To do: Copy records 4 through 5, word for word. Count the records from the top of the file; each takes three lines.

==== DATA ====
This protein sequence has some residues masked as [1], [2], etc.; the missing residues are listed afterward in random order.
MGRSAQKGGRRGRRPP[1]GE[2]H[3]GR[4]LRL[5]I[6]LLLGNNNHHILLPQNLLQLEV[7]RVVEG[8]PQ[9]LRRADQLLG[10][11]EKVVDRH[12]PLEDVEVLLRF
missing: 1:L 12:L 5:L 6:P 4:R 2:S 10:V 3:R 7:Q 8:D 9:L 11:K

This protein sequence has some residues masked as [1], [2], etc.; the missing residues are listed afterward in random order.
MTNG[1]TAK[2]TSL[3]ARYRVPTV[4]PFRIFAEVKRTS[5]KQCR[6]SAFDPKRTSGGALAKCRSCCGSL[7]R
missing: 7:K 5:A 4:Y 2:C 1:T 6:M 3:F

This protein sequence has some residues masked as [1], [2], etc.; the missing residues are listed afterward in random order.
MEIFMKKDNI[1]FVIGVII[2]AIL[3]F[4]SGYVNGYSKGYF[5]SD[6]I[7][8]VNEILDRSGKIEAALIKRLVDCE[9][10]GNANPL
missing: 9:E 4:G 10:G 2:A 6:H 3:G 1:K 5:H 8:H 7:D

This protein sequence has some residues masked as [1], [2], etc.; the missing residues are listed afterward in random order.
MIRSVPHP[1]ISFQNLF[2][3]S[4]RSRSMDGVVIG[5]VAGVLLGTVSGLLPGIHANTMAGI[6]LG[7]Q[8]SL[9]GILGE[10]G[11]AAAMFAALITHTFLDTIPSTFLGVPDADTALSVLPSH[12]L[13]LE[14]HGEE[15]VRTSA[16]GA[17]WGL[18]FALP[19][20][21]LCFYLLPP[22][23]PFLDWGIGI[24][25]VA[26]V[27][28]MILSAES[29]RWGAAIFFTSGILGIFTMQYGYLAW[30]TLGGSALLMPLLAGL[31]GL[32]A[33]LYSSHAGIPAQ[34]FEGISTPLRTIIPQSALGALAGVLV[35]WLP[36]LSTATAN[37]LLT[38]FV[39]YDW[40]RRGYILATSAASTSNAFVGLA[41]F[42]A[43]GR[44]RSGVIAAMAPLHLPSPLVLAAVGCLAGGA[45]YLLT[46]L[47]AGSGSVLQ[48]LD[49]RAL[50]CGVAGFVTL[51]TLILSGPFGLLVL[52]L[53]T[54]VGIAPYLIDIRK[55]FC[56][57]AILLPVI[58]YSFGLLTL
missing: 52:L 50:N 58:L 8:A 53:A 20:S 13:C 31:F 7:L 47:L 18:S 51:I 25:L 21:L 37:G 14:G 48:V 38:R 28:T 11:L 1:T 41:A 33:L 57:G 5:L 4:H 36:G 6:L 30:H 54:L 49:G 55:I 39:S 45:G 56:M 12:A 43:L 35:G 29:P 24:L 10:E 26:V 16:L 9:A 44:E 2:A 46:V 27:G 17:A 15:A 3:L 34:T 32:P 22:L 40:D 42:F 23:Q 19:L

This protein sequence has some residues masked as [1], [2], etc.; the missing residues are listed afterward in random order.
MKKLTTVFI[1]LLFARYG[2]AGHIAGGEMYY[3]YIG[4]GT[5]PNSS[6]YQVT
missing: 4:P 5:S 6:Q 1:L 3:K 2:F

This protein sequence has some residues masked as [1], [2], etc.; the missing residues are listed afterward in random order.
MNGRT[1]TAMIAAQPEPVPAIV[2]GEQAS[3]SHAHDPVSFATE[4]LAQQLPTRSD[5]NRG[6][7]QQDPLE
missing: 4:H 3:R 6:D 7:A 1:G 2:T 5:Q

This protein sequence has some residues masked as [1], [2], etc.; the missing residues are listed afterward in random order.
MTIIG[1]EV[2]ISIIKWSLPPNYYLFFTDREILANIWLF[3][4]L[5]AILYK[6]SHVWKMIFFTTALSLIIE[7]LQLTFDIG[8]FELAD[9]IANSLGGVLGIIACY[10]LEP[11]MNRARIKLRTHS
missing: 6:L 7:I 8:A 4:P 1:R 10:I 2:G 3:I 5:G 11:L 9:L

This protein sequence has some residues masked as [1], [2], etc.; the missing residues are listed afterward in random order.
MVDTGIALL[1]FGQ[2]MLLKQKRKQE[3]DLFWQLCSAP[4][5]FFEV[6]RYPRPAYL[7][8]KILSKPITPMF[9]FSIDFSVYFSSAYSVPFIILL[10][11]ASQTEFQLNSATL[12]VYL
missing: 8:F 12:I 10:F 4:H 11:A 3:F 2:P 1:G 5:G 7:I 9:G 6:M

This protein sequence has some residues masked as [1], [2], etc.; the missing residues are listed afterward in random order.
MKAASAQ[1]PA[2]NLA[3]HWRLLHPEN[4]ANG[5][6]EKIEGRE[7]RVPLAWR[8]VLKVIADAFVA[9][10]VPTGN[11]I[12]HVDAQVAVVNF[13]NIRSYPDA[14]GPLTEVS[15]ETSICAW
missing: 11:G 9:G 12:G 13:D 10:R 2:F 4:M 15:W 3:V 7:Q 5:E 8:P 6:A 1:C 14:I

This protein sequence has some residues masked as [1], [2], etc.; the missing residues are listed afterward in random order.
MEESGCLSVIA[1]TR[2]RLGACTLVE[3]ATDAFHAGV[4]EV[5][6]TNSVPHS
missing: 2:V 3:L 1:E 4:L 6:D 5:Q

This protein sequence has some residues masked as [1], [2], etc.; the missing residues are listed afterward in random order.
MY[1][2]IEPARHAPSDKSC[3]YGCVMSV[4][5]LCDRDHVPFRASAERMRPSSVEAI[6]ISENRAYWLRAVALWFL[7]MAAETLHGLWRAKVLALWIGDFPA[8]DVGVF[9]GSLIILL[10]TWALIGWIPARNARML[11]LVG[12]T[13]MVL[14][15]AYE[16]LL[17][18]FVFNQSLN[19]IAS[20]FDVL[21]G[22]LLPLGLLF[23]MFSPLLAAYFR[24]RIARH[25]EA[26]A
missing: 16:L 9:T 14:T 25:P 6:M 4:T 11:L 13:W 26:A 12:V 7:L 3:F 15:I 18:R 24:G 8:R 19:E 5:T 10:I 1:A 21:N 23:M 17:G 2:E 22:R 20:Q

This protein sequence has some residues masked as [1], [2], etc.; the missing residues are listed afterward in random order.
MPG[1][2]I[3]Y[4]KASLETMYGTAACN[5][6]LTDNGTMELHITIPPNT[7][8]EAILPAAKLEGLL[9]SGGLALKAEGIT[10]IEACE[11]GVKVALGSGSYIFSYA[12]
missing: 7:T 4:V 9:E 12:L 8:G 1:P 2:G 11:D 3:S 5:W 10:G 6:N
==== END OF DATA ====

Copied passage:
This protein sequence has some residues masked as [1], [2], etc.; the missing residues are listed afterward in random order.
MIRSVPHP[1]ISFQNLF[2][3]S[4]RSRSMDGVVIG[5]VAGVLLGTVSGLLPGIHANTMAGI[6]LG[7]Q[8]SL[9]GILGE[10]G[11]AAAMFAALITHTFLDTIPSTFLGVPDADTALSVLPSH[12]L[13]LE[14]HGEE[15]VRTSA[16]GA[17]WGL[18]FALP[19][20][21]LCFYLLPP[22][23]PFLDWGIGI[24][25]VA[26]V[27][28]MILSAES[29]RWGAAIFFTSGILGIFTMQYGYLAW[30]TLGGSALLMPLLAGL[31]GL[32]A[33]LYSSHAGIPAQ[34]FEGISTPLRTIIPQSALGALAGVLV[35]WLP[36]LSTATAN[37]LLT[38]FV[39]YDW[40]RRGYILATSAASTSNAFVGLA[41]F[42]A[43]GR[44]RSGVIAAMAPLHLPSPLVLAAVGCLAGGA[45]YLLT[46]L[47]AGSGSVLQ[48]LD[49]RAL[50]CGVAGFVTL[51]TLILSGPFGLLVL[52]L[53]T[54]VGIAPYLIDIRK[55]FC[56][57]AILLPVI[58]YSFGLLTL
missing: 52:L 50:N 58:L 8:A 53:A 20:S 13:C 31:F 7:L 47:L 18:S 51:I 25:L 21:L 37:G 14:G 48:V 38:R 28:T 11:L 1:T 41:A 33:L 57:G 5:L 4:H 36:G 6:L 30:H 54:L 49:G 55:I 39:S 45:G 56:M 12:A 43:L 35:G 29:P 24:L 10:E 26:V 16:L 9:A 44:E 2:A 46:V 27:G 17:A 15:A 3:L 34:T 32:P 22:L 40:D 42:F 23:Q 19:L

This protein sequence has some residues masked as [1], [2], etc.; the missing residues are listed afterward in random order.
MKKLTTVFI[1]LLFARYG[2]AGHIAGGEMYY[3]YIG[4]GT[5]PNSS[6]YQVT
missing: 4:P 5:S 6:Q 1:L 3:K 2:F